Ronen Landa is a composer/music department pro. In addition to composing the score to David Marmor’s drama-tinged horror, 1BR (read our review here), Landa has been involved with projects like At the Devil’s Door (2014), Repo! The Genetic Opera (2008), The Pact (2012), and Mad As Hell (2014). He’s even done stuff for BBC’s Life series, the 63rd Primetime Emmy Awards, and a little video game called Batman: Arkham Knight. If you wish to hear the soundtrack on Spotify, go ahead and click here!
1BR is an engaging story of a woman (Nicole Brydon Bloom: Here On Out 2019) who moves into an apartment complex only to discover that not everything’s as happy as it seems. It also stars Giles Matthey (Jobs 2013), Taylor Nichols (Jurassic Park III 2001), Clayton Hoff (Dead Things 2005), Alan Blumenfeld (Heroes TV series), Susan Davis (WarGames 1983), Earnestine Phillips (Here Comes the Boom 2012), and Naomi Grossman (American Horror Story franchise).
For a small taste of what’s in store, here’s the trailer:
PopHorror: The music in the intro to 1BR conveys a melancholy vibe. To what degree was that influenced by the script?
Ronen Landa: At the beginning of the movie, our protagonist, Sarah, is starting a new life in Los Angeles, but she is not exactly a bundle of bubbly excitement. We eventually learn that she is trying to regain her footing after a heavy loss and a difficult relationship with her father. With the opening theme, I worked to capture all of that; she has a certain innocence but also a certain sadness, and I think that mixture comes through in the piano melody. I wanted to establish a dramatic tone, but also hint at the troubles to come – there’s a lot packed into that theme.
PopHorror: The score has a number of shrill sounds. What are your suggestions for using those to escalate tension?
Ronen Landa: In a film like this one, the score is all about balance. If I lean on any one kind of sound too much, it creates a kind of immune response, and the whole experience is less scary as a result. It’s so important to keep the powder dry and then really bring it when the drama calls for an amped-up score. But the truth is that all kinds of sonorities can be scary in different ways – silence is the scariest of all. So there are endless ways to be creative and build tension while also supporting the on-screen drama.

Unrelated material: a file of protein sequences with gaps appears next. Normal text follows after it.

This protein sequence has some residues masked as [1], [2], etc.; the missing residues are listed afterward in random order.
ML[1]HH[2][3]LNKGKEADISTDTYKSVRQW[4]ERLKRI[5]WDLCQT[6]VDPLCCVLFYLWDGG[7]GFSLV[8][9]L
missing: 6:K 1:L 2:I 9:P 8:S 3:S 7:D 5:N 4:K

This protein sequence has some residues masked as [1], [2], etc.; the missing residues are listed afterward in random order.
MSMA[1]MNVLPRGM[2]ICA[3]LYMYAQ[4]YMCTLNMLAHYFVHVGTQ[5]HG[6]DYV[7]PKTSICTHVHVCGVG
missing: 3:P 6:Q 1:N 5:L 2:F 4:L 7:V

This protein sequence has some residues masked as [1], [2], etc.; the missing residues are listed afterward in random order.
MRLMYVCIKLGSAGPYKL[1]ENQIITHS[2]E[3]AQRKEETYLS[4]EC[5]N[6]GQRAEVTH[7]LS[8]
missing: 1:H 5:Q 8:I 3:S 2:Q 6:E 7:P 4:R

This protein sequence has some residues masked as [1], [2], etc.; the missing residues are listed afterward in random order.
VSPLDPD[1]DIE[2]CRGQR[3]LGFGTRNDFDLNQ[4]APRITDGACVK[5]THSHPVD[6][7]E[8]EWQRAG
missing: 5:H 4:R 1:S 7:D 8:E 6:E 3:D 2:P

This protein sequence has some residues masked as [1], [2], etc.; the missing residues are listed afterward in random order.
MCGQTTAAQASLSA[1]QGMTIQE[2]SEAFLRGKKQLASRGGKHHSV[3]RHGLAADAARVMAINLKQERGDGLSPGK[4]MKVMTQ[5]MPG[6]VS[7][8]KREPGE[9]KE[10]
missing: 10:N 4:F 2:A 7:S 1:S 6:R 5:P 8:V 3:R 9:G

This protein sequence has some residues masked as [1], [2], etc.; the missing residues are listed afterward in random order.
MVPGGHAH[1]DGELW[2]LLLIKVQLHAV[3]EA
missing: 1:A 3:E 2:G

PopHorror: For people that don’t know, what is the difference between composition and sound design?
Ronen Landa: On a basic level, score composition is about creating music that enhances and informs the film’s drama, while sound design deals with all the non-musical sound you hear like a car door closing or a fly buzzing around. Sound design can be almost musical, for instance when they are creating very rich ambiances. At the same time, music can start to venture far from the traditional sounds of the orchestra.
Sometimes the line between sound and music starts to blur, and that can be especially true in horror films. In 1BR, there are some disturbing sounds coming from the pipes, and I picked up on those in the score with some metallic percussion, so ideally, the two are working together to create a compelling aural experience.
PopHorror: 1BR seems to address hazing a bit, and definitely psychological abuse. Why do you think people do such things?
Ronen Landa: Well, throughout history, humans haven’t exactly always treated each other with the utmost respect. People seek power and control, they have a dysfunctional response to their own traumas, or they just fail to empathize. And some are just sociopaths. The depth of human misanthropy is vast, and I think when we are exposed to it in cinema and art. There is at least an opportunity there that will help us recognize our own misbehavior and grow in a positive direction as individuals and as a society. For whatever quirk of neurology, music plays an especially important role in developing that empathetic response to the characters on screen.